• Control – can the hirer control how, when, and where the work is delivered/carried out?
    If you have to comply with requirements from your hirer, which are not based on operational necessities, you are working more like an employee ‘inside’ IR35.
  • Financial risk – could you suffer financial loss in the event of unsatisfactory or late delivery?
    If so, this would indicate that you are ‘outside’ IR35 – you are working like any other business, not an employee.
  • Behaviour – do you behave like an employee?
    For example, are you on the holiday rota or in the employee performance management system?
    If so, then you would be considered more likely to be ‘inside’ IR35.

All of these factors would be considered as part of the IR35 assessment alongside the contracts in place and your working practices.

What makes a ‘fair’ SDS?

All SDSs (whether in-role assessments, role assessments or role re-assessments) should have certain qualities to prove they have been made fairly.
A good SDS should state whether you would be an employee or officeholder for tax and NIC purposes if you were directly engaged by the hirer (i.e. whether you’re ‘inside’ or ‘outside’ IR35). It must outline the reasons for that decision and demonstrate that the hirer has taken ‘reasonable care’ to arrive at that conclusion.
Here, we’ve put together a quick checklist to help you determine whether your SDS has been made fairly and with ‘reasonable care’. Your SDS must:

  • Confirm whether your current role is ‘inside’ or ‘outside’ IR35?
  • Explain whether you would be an employee if you were directly engaged by the end hirer. (without the use of your PSC)
  • State the reasons for your decision – such as the level of control in place or your actual working practices.
  • Be passed down accurately from the end hirer to you and your agency.

What if I feel my SDS is unfair?

If you’re happy with your IR35 status and you believe it has been made fairly, then that’s great! You can now focus on switching to Umbrella or our Flex solution if you’re currently ‘inside’ IR35 or continuing to work through your PSC if your status is ‘outside’.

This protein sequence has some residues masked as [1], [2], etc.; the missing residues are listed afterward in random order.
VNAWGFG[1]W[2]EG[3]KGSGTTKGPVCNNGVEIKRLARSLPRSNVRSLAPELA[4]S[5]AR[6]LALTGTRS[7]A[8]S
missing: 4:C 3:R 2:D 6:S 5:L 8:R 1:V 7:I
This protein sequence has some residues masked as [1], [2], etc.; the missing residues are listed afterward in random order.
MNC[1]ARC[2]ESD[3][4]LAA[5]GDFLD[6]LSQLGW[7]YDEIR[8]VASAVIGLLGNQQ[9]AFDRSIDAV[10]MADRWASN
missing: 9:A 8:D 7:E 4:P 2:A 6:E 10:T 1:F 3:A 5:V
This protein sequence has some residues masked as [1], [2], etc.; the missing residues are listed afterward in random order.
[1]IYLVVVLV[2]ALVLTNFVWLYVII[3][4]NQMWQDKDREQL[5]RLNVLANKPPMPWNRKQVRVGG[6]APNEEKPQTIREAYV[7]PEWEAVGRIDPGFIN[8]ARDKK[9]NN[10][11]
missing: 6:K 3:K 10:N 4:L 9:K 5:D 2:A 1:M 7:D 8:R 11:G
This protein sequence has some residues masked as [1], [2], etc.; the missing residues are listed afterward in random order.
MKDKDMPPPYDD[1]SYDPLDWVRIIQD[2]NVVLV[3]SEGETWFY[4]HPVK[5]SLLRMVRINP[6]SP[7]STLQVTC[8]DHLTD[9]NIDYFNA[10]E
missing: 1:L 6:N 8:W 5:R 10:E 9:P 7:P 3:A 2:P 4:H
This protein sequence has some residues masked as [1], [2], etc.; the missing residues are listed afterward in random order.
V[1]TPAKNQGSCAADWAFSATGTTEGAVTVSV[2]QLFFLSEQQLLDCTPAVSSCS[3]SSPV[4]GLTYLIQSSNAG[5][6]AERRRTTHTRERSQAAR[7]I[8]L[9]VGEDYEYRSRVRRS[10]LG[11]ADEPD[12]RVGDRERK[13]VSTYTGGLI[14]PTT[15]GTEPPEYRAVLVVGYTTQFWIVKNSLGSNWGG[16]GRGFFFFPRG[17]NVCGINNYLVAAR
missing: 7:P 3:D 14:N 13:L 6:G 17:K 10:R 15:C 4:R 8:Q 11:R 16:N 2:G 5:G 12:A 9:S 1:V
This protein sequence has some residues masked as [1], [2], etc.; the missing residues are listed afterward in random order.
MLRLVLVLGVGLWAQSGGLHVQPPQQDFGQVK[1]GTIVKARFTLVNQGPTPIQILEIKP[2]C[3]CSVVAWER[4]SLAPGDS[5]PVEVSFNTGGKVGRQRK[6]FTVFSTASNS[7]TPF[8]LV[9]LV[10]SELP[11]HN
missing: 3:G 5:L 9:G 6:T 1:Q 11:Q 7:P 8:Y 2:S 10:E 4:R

If you do receive an ‘outside’ IR35 SDS, we recommend keeping copies of anything that helps to support your position.
If you’ve used a substitute, for example, keep documents that record this. If you’ve been able to decide when and how you work, keep evidence of that. By retaining these, it will usually be easier and quicker to deal with any difficult questions from HMRC if your status is challenged later.
However, if you feel that your SDS has been made unfairly or without ‘reasonable care’, you can challenge it. You must do this in writing (either via post or electronically) before the final chain payment has been made. After this point, the ‘dispute window’ has closed and your end hirer is no longer obligated to reply to your dispute. In your written challenge, you must include your rationale and reasons why you think your status is incorrect.
Again, providing evidence of important documents such as the agreement of your financial risk or a record of using a substitute can be invaluable in this scenario.
Providing you challenge your status within the ‘dispute window’, your end hirer has a legal obligation to respond to your challenge within 45 days of receiving the dispute to prove they have taken ‘reasonable care’ in determining your status.
If your SDS changes following your challenge, the original status should be withdrawn, and your end hirer should send further communication to all other parties in the supply chain confirming your new status.

How we can help?

It’s vital that you understand where you stand in time for April so that you have time to find a new working option or challenge your SDS if necessary.
If you’ve received an SDS, but you’re unsure whether it has been made fairly, get in touch with one of our expert accountants who will be able to give you advice on your situation and next steps.